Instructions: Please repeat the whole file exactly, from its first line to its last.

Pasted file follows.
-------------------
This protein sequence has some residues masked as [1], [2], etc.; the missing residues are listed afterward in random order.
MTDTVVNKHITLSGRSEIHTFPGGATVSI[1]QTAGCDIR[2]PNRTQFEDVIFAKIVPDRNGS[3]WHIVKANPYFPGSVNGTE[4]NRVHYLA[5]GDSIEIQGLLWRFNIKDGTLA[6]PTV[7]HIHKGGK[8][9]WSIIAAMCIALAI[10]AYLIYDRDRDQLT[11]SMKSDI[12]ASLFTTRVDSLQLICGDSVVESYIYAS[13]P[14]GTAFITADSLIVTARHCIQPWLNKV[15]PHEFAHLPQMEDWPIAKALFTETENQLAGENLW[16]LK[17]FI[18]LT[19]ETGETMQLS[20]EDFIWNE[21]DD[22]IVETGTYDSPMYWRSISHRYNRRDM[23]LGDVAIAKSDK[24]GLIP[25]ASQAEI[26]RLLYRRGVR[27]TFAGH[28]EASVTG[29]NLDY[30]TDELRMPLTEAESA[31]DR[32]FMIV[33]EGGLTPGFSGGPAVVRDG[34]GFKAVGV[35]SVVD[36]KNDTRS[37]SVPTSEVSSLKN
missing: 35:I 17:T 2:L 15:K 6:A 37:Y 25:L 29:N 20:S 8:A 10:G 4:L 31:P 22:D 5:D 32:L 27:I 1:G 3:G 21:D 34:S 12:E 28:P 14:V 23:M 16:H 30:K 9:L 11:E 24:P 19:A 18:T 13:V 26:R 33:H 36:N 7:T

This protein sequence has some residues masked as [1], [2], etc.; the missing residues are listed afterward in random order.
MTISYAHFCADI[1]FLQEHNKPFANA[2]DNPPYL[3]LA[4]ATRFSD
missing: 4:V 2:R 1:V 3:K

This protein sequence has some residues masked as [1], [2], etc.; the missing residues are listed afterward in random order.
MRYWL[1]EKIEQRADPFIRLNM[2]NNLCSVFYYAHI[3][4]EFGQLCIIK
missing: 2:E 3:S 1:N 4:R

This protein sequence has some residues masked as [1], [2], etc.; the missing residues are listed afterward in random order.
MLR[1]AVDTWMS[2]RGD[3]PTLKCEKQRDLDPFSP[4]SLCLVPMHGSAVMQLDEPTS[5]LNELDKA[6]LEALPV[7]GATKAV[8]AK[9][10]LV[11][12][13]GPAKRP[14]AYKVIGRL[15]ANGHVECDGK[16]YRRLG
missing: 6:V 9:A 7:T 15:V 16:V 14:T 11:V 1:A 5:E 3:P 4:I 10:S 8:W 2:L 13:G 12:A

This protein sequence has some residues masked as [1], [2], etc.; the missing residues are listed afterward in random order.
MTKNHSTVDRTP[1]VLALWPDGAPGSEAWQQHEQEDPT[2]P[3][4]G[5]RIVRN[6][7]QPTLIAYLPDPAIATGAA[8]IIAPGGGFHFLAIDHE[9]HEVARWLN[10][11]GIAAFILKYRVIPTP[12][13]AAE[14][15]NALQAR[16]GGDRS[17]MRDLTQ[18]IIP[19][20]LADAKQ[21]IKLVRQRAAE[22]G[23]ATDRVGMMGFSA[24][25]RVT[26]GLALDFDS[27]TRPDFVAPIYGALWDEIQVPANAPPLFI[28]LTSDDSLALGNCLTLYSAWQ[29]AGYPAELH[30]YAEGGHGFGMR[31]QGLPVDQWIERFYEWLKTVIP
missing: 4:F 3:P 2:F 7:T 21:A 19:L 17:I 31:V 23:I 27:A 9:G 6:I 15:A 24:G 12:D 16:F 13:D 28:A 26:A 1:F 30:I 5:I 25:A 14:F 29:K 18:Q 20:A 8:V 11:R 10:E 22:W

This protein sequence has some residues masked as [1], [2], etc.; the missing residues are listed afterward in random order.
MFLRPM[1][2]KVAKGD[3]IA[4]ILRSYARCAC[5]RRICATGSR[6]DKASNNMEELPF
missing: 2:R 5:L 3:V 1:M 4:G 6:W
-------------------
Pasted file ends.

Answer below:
This protein sequence has some residues masked as [1], [2], etc.; the missing residues are listed afterward in random order.
MTDTVVNKHITLSGRSEIHTFPGGATVSI[1]QTAGCDIR[2]PNRTQFEDVIFAKIVPDRNGS[3]WHIVKANPYFPGSVNGTE[4]NRVHYLA[5]GDSIEIQGLLWRFNIKDGTLA[6]PTV[7]HIHKGGK[8][9]WSIIAAMCIALAI[10]AYLIYDRDRDQLT[11]SMKSDI[12]ASLFTTRVDSLQLICGDSVVESYIYAS[13]P[14]GTAFITADSLIVTARHCIQPWLNKV[15]PHEFAHLPQMEDWPIAKALFTETENQLAGENLW[16]LK[17]FI[18]LT[19]ETGETMQLS[20]EDFIWNE[21]DD[22]IVETGTYDSPMYWRSISHRYNRRDM[23]LGDVAIAKSDK[24]GLIP[25]ASQAEI[26]RLLYRRGVR[27]TFAGH[28]EASVTG[29]NLDY[30]TDELRMPLTEAESA[31]DR[32]FMIV[33]EGGLTPGFSGGPAVVRDG[34]GFKAVGV[35]SVVD[36]KNDTRS[37]SVPTSEVSSLKN
missing: 35:I 17:T 2:L 15:K 6:A 37:Y 25:L 29:N 20:S 8:A 10:G 4:L 31:P 22:D 5:D 32:L 27:I 1:G 3:G 21:D 34:S 12:E 28:P 14:V 23:M 16:H 30:K 9:L 11:E 24:P 19:A 18:T 13:V 26:R 33:H 36:N 7:T

This protein sequence has some residues masked as [1], [2], etc.; the missing residues are listed afterward in random order.
MTISYAHFCADI[1]FLQEHNKPFANA[2]DNPPYL[3]LA[4]ATRFSD
missing: 4:V 2:R 1:V 3:K

This protein sequence has some residues masked as [1], [2], etc.; the missing residues are listed afterward in random order.
MRYWL[1]EKIEQRADPFIRLNM[2]NNLCSVFYYAHI[3][4]EFGQLCIIK
missing: 2:E 3:S 1:N 4:R

This protein sequence has some residues masked as [1], [2], etc.; the missing residues are listed afterward in random order.
MLR[1]AVDTWMS[2]RGD[3]PTLKCEKQRDLDPFSP[4]SLCLVPMHGSAVMQLDEPTS[5]LNELDKA[6]LEALPV[7]GATKAV[8]AK[9][10]LV[11][12][13]GPAKRP[14]AYKVIGRL[15]ANGHVECDGK[16]YRRLG
missing: 6:V 9:A 7:T 15:V 16:V 14:T 11:V 1:A 5:E 3:P 4:I 10:S 8:W 2:L 13:G 12:A

This protein sequence has some residues masked as [1], [2], etc.; the missing residues are listed afterward in random order.
MTKNHSTVDRTP[1]VLALWPDGAPGSEAWQQHEQEDPT[2]P[3][4]G[5]RIVRN[6][7]QPTLIAYLPDPAIATGAA[8]IIAPGGGFHFLAIDHE[9]HEVARWLN[10][11]GIAAFILKYRVIPTP[12][13]AAE[14][15]NALQAR[16]GGDRS[17]MRDLTQ[18]IIP[19][20]LADAKQ[21]IKLVRQRAAE[22]G[23]ATDRVGMMGFSA[24][25]RVT[26]GLALDFDS[27]TRPDFVAPIYGALWDEIQVPANAPPLFI[28]LTSDDSLALGNCLTLYSAWQ[29]AGYPAELH[30]YAEGGHGFGMR[31]QGLPVDQWIERFYEWLKTVIP
missing: 4:F 3:P 2:F 7:T 21:A 19:L 17:I 31:V 23:I 27:A 9:G 6:I 15:A 24:G 12:D 16:F 13:D 28:A 26:A 1:F 30:I 5:I 25:A 14:F 29:K 18:Q 20:A 8:V 11:R 10:E 22:W

This protein sequence has some residues masked as [1], [2], etc.; the missing residues are listed afterward in random order.
MFLRPM[1][2]KVAKGD[3]IA[4]ILRSYARCAC[5]RRICATGSR[6]DKASNNMEELPF
missing: 2:R 5:L 3:V 1:M 4:G 6:W